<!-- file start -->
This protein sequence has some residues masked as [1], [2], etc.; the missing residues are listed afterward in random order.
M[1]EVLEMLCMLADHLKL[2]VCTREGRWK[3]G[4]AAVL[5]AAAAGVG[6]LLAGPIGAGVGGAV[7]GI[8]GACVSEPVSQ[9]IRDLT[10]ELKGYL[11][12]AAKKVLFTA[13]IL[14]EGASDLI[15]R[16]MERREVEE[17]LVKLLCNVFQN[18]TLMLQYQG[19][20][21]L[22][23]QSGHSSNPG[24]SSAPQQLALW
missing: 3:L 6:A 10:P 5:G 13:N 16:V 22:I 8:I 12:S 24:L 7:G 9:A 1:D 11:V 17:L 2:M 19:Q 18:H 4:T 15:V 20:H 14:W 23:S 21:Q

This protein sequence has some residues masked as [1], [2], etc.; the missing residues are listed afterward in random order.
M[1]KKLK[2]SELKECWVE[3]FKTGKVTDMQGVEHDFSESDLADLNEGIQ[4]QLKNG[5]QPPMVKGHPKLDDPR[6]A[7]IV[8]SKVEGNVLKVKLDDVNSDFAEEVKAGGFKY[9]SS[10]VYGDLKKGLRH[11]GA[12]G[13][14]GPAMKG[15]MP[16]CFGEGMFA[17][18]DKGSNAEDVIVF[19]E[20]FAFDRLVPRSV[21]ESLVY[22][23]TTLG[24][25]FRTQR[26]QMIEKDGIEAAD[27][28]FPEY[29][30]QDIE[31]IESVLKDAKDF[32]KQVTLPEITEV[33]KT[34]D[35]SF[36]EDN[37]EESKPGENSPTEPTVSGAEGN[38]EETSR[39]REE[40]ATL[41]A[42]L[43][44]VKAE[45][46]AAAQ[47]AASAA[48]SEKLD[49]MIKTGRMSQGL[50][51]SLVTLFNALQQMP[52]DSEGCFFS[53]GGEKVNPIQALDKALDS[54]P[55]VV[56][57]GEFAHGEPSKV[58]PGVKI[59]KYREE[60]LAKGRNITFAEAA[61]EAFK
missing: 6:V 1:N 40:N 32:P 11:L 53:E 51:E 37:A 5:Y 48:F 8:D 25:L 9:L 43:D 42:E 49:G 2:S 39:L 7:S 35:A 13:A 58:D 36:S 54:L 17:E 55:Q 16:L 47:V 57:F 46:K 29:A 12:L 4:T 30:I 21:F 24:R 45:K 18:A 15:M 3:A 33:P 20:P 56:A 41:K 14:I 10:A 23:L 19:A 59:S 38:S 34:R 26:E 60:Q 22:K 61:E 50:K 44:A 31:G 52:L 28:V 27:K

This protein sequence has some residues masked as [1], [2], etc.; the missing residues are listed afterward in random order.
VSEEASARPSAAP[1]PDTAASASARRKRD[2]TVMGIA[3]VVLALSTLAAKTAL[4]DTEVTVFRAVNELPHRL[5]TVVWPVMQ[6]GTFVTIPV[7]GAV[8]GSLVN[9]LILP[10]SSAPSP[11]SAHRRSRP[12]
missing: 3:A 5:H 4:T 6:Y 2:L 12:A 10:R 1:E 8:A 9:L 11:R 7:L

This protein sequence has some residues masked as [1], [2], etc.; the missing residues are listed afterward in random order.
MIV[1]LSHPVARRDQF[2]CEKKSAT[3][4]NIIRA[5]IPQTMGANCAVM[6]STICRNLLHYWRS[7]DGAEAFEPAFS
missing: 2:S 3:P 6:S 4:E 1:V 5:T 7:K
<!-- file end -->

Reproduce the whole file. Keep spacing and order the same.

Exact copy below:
This protein sequence has some residues masked as [1], [2], etc.; the missing residues are listed afterward in random order.
M[1]EVLEMLCMLADHLKL[2]VCTREGRWK[3]G[4]AAVL[5]AAAAGVG[6]LLAGPIGAGVGGAV[7]GI[8]GACVSEPVSQ[9]IRDLT[10]ELKGYL[11][12]AAKKVLFTA[13]IL[14]EGASDLI[15]R[16]MERREVEE[17]LVKLLCNVFQN[18]TLMLQYQG[19][20][21]L[22][23]QSGHSSNPG[24]SSAPQQLALW
missing: 3:L 6:A 10:P 5:G 13:N 16:V 22:I 8:I 12:S 24:L 7:G 9:A 1:D 11:V 17:L 2:M 19:Q 18:H 4:T 15:V 20:H 14:W 23:S 21:Q

This protein sequence has some residues masked as [1], [2], etc.; the missing residues are listed afterward in random order.
M[1]KKLK[2]SELKECWVE[3]FKTGKVTDMQGVEHDFSESDLADLNEGIQ[4]QLKNG[5]QPPMVKGHPKLDDPR[6]A[7]IV[8]SKVEGNVLKVKLDDVNSDFAEEVKAGGFKY[9]SS[10]VYGDLKKGLRH[11]GA[12]G[13][14]GPAMKG[15]MP[16]CFGEGMFA[17][18]DKGSNAEDVIVF[19]E[20]FAFDRLVPRSV[21]ESLVY[22][23]TTLG[24][25]FRTQR[26]QMIEKDGIEAAD[27][28]FPEY[29][30]QDIE[31]IESVLKDAKDF[32]KQVTLPEITEV[33]KT[34]D[35]SF[36]EDN[37]EESKPGENSPTEPTVSGAEGN[38]EETSR[39]REE[40]ATL[41]A[42]L[43][44]VKAE[45][46]AAAQ[47]AASAA[48]SEKLD[49]MIKTGRMSQGL[50][51]SLVTLFNALQQMP[52]DSEGCFFS[53]GGEKVNPIQALDKALDS[54]P[55]VV[56][57]GEFAHGEPSKV[58]PGVKI[59]KYREE[60]LAKGRNITFAEAA[61]EAFK
missing: 6:V 1:N 40:N 32:P 11:L 53:E 51:E 37:A 5:Y 48:F 8:D 25:L 9:L 43:D 42:E 49:G 2:S 39:L 7:S 35:A 13:A 58:D 36:S 54:L 17:E 55:Q 16:L 47:V 57:F 46:K 29:A 12:L 4:T 30:I 21:F 24:R 45:K 18:A 15:M 3:A 33:P 20:P 56:A 41:K 14:I 10:A 23:L 19:A 59:S 38:S 34:R 26:E 60:Q 22:K 61:E 50:K 44:A 31:G 52:L 28:V 27:K

This protein sequence has some residues masked as [1], [2], etc.; the missing residues are listed afterward in random order.
VSEEASARPSAAP[1]PDTAASASARRKRD[2]TVMGIA[3]VVLALSTLAAKTAL[4]DTEVTVFRAVNELPHRL[5]TVVWPVMQ[6]GTFVTIPV[7]GAV[8]GSLVN[9]LILP[10]SSAPSP[11]SAHRRSRP[12]
missing: 3:A 5:H 4:T 6:Y 2:L 12:A 10:R 1:E 8:A 9:L 11:R 7:L

This protein sequence has some residues masked as [1], [2], etc.; the missing residues are listed afterward in random order.
MIV[1]LSHPVARRDQF[2]CEKKSAT[3][4]NIIRA[5]IPQTMGANCAVM[6]STICRNLLHYWRS[7]DGAEAFEPAFS
missing: 2:S 3:P 6:S 4:E 1:V 5:T 7:K